(On Cable TV, July 2018) Considering the stress and obligations that the Christmas season places on mothers, it’s no wonder that A Bad Moms Christmas would take on the season to be merry as its follow-up excuse to show moms behaving badly. (It’s even a mini-trend, considering that Daddy’s Home 2 mines the same holiday and intergenerational issues.) While Mila Kunis, Kristen Bell, and Kathryn Hahn remain the lead trio of the film, the added interest here comes from seeing their moms (Christine Baranski, Cheryl Hines, and Susan Sarandon) descend upon their hometown for the holidays. The themes of the film consequently shift from women/men relationships to mothers/daughters, magnified by the pressures to make Christmas as perfect as possible. A Bad Moms Christmas is formulaic, uncomplicated, intensely predictable in at least two ways (following the conventions of both R-rated women’s comedies and Christmas movies) and not particularly difficult to watch thanks to the actresses involved. The direction zips by, relying once again on snappy editing and pop music. There really isn’t much more to say about it—fans of the first film will be fine with the follow-up, enthusiasts of women-behaving-badly R-rated comedies will get their six-month fix, and nobody will remember the film next year. (Even as a Christmas movie, I don’t see A Bad Moms Christmas as having any staying power—it’s far too dependent on the non-Christmas prequel.) I watched it, I laughed a few times, and that’s it.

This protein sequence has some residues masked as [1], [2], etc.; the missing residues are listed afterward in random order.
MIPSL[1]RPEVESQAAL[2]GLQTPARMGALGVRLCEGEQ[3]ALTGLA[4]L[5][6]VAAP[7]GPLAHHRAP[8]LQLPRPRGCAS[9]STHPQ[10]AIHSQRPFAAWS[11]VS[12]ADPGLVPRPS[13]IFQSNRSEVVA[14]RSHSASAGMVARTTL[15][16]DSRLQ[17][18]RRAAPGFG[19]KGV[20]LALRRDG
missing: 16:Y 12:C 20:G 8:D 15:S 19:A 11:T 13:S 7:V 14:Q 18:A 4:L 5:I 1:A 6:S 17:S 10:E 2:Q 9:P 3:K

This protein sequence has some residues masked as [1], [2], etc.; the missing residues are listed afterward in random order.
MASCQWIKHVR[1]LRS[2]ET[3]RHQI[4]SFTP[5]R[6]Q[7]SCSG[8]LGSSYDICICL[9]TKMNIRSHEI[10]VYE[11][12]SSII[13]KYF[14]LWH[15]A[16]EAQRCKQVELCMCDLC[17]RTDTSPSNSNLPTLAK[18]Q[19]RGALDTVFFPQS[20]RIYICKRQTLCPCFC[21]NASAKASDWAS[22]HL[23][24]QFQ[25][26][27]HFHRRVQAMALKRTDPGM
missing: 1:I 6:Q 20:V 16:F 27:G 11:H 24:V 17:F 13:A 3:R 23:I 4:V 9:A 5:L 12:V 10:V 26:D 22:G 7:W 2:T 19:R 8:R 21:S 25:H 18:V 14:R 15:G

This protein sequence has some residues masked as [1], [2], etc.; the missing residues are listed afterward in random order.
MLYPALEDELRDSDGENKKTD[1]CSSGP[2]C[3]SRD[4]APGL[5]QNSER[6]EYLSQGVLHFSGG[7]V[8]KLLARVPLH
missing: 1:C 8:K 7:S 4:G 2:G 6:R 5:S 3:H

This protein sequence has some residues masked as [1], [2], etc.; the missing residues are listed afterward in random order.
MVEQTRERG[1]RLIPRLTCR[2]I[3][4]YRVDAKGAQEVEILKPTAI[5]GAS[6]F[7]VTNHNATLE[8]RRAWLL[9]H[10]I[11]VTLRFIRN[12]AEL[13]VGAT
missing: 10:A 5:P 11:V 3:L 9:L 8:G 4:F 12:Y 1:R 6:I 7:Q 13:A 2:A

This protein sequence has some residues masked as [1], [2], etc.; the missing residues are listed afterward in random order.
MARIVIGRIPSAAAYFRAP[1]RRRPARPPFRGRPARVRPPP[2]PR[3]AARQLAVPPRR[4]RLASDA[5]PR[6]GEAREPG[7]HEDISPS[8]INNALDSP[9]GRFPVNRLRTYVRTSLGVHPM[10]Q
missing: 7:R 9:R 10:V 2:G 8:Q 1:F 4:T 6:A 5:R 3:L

(Video on Demand, November 2016) Being a mother has always been hard, but it’s even more impossible today given the weight of expectations that society place upon them. Be a good mom, a caring wife, a valued member of the community, etc. all at once! Bad Moms takes on a premise of “what if one of them suddenly stopped caring?” Freed from expectations, a husband or even the ability to care, our protagonist (Mila Kunis, decently funny but arguably not frumpy enough) allies herself with two other moms and goes on a rampage of indulgence. It’s sometimes very funny (the highlight sequence is a raucous grocery store mayhem to the tune of Icona Pop’s “I Love it”), sometimes a bit annoying (don’t get me started on the clownish Bad Dads of the film) and usually at the limits of believability. Unfortunately, the last act of the film is hampered by a sudden excess of sentimentality, the unsatisfactory resolution of a few romantic plotlines and a general lowering of energy. But when it works, it’s not bad—Kunis is often overshadowed by Kirsten Bell as a mousy bad mom, and especially Kathryn Hahn as an uninhibited divorcee. (Further adding to Hahn’s deviant screen persona.) While Bad Moms doesn’t quite take advantage of its own opportunities, it feels grounded in some kind of current reality, and does hit a number of high notes on its way to a middling conclusion. Plus: Social topical relevancy alongside the cheap intoxication jokes.